LAGOS, Nigeria (AP) — Cameroonian security forces have unlawfully killed dozens of civilians and tortured and forced the disappearances of others in mass arrests of suspects in fighting the Boko Haram Islamic insurgency, Amnesty International said Thursday.
The London-based organization accused forces operating in Cameroon's Far North province, bordering northeast Nigeria, of crimes under international law.
Cameroon's information minister, Issa Tchiroma Bakary, said the report was biased and told reporters that the human rights organization has never raised concerns about more than 2,000 Cameroonians killed in the Boko Haram uprising.
The Associated Press has quoted refugees who fled into Nigeria as saying that Cameroonian troops were indiscriminately killing civilians and looting and destroying property.
"Two prisoners were beaten up so badly that they died in front of us ... That night, we slept in the cell with two dead bodies," Amnesty quoted a 70-year old detainee as saying.
Secret service agents also have tortured suspects in Yaounde, the report said.
Arrests based on little information and arbitrary criteria have led to horrific prison conditions, Amnesty said, with nearly 1,500 people held in a building designed for 350 in the town of Kossa in February 2015.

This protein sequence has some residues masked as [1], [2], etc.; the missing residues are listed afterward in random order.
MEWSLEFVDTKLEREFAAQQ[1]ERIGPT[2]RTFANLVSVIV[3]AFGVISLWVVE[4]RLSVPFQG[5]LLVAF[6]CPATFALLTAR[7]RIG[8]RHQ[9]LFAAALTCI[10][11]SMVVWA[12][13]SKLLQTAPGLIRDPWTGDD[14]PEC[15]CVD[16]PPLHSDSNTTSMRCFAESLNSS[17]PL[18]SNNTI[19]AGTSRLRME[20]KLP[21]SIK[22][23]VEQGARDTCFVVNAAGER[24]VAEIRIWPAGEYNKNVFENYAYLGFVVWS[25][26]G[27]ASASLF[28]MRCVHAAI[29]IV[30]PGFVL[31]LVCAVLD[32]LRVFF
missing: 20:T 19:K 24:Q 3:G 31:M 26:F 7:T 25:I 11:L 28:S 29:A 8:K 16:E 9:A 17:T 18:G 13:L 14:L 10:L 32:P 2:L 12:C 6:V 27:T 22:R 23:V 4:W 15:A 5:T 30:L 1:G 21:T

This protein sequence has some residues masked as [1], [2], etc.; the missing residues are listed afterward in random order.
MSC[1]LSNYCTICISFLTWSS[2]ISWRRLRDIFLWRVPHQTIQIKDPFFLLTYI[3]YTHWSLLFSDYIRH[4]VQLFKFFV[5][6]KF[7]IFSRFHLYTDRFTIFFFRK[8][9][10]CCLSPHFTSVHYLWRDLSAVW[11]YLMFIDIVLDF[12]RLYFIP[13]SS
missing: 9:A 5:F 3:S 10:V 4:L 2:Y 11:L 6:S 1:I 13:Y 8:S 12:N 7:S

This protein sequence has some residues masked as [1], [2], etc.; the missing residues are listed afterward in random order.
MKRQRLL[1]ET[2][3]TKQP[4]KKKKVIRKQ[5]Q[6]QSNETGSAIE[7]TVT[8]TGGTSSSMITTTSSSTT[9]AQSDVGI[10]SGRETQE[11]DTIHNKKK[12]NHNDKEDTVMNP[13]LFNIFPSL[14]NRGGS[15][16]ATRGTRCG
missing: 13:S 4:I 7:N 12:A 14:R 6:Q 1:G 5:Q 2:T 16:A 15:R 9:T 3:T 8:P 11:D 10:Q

More than 1,000 people have been detained and between six and eight die each month from malnutrition, disease and torture in the prison in Maroua city, the report said.
Amnesty International said it interviewed more than 160 people including victims, witnesses and a senior military officer during three trips to Cameroon in 2015.
The organization has documented similar abuses by security forces in Nigeria.
The Boko Haram uprising has killed more than 20,000 people over seven years.
The Amnesty report also accused Boko Haram of crimes under international law. The insurgency has left more than 2 million homeless, most in northeast Nigeria.